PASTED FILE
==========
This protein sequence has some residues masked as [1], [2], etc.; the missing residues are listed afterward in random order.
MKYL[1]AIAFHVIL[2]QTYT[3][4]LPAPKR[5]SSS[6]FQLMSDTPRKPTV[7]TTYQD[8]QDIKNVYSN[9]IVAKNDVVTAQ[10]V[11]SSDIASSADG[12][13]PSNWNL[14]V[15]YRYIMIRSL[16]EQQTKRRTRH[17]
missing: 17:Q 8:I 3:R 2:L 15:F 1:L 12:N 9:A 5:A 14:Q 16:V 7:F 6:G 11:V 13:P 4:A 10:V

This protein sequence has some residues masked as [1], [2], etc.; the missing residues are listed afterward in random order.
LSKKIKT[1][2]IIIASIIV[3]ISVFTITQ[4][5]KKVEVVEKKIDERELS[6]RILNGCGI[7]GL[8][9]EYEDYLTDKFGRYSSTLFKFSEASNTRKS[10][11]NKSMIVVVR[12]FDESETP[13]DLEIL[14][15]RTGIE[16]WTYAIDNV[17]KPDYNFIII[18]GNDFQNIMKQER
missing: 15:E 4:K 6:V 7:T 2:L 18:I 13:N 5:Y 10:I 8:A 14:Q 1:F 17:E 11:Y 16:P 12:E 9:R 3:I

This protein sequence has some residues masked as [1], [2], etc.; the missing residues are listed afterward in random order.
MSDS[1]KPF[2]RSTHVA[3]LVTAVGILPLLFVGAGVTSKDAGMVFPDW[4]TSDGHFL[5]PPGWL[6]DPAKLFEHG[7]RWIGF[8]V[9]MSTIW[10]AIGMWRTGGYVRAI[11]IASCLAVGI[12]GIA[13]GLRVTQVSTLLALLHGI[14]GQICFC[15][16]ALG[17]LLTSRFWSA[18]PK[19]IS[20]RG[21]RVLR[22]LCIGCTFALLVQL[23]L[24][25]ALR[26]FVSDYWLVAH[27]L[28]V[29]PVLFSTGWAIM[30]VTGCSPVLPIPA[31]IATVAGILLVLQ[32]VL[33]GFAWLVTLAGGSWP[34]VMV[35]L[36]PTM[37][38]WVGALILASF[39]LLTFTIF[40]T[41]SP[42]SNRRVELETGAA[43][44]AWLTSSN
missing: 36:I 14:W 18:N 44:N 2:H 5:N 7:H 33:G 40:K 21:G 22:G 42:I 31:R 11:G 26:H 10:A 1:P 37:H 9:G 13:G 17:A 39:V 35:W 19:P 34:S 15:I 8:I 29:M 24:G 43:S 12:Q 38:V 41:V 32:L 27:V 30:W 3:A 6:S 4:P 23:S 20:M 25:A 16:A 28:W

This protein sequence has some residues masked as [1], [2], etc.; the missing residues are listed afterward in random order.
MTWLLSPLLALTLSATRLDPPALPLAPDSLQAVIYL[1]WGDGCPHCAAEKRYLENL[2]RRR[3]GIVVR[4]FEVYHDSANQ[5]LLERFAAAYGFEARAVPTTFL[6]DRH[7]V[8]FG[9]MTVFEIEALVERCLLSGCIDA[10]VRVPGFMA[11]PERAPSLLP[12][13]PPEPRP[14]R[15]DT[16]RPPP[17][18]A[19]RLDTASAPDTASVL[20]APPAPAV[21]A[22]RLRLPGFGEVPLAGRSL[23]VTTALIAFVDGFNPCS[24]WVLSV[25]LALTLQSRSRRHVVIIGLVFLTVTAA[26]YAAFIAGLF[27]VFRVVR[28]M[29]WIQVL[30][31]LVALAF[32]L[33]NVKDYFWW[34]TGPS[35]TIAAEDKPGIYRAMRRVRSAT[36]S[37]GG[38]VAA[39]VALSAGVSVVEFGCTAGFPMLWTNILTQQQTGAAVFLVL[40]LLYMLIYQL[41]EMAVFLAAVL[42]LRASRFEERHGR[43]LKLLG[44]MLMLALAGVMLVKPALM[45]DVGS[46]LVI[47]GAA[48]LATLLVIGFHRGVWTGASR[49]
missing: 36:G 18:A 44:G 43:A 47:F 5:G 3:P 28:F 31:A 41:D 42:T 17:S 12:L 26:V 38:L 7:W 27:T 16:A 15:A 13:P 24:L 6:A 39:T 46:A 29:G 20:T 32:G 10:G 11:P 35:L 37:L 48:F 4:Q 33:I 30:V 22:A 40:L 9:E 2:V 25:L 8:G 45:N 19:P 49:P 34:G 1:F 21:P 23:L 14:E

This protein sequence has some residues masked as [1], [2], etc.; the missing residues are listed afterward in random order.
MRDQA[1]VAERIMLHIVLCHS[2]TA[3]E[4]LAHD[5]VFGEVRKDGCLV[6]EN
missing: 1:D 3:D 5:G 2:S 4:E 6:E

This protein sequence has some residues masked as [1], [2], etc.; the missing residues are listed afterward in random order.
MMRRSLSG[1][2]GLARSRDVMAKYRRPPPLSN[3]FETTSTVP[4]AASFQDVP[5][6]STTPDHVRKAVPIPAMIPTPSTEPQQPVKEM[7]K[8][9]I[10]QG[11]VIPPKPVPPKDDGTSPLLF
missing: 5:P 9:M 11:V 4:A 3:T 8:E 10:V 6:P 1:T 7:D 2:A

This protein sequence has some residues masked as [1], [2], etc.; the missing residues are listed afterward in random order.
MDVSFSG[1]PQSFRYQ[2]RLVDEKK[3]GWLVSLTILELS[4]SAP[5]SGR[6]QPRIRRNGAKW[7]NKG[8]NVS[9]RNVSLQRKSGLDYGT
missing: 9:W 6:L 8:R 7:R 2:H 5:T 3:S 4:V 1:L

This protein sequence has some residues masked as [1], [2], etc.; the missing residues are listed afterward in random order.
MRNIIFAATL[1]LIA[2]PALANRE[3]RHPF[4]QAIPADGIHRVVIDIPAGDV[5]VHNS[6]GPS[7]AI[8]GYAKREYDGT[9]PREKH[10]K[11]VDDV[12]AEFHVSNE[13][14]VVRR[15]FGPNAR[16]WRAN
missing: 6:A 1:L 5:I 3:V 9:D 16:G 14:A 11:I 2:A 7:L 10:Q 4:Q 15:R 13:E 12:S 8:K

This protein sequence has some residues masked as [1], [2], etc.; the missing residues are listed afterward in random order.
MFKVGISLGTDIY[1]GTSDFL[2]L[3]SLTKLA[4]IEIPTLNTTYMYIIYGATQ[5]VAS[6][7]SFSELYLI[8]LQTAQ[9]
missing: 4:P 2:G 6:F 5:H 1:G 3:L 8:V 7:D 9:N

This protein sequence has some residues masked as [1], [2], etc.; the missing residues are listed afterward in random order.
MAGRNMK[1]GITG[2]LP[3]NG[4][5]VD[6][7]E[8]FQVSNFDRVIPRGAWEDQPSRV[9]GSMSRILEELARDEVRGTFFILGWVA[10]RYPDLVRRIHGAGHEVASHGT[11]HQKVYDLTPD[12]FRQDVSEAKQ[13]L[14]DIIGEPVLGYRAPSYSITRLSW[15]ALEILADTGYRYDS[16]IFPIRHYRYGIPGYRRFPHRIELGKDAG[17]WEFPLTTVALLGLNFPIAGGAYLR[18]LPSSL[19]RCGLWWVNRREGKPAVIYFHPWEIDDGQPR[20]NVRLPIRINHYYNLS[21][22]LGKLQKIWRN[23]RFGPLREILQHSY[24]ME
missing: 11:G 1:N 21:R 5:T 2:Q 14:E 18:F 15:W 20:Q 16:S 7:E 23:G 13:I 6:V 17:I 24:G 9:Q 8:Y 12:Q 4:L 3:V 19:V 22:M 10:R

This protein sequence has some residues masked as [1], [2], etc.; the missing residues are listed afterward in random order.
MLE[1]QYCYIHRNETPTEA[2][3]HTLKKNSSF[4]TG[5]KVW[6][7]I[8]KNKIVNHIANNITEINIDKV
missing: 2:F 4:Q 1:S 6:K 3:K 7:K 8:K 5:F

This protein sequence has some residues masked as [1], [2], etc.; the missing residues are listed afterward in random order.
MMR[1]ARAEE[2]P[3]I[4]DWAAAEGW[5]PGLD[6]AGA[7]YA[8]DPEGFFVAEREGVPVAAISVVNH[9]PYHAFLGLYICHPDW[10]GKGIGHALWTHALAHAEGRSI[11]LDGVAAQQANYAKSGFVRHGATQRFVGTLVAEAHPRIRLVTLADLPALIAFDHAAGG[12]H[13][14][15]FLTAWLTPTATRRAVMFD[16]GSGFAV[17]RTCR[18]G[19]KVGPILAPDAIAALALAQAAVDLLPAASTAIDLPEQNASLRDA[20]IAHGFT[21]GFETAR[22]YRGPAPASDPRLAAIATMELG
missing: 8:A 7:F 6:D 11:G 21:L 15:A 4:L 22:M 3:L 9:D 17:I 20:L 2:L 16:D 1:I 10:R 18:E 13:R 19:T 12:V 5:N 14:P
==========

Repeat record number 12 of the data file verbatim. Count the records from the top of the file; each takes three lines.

This protein sequence has some residues masked as [1], [2], etc.; the missing residues are listed afterward in random order.
MMR[1]ARAEE[2]P[3]I[4]DWAAAEGW[5]PGLD[6]AGA[7]YA[8]DPEGFFVAEREGVPVAAISVVNH[9]PYHAFLGLYICHPDW[10]GKGIGHALWTHALAHAEGRSI[11]LDGVAAQQANYAKSGFVRHGATQRFVGTLVAEAHPRIRLVTLADLPALIAFDHAAGG[12]H[13][14][15]FLTAWLTPTATRRAVMFD[16]GSGFAV[17]RTCR[18]G[19]KVGPILAPDAIAALALAQAAVDLLPAASTAIDLPEQNASLRDA[20]IAHGFT[21]GFETAR[22]YRGPAPASDPRLAAIATMELG
missing: 8:A 7:F 6:D 11:G 21:L 15:A 4:L 22:M 3:L 9:D 17:I 20:L 2:L 16:D 1:I 10:R 18:E 13:R 19:T 12:V 5:N 14:P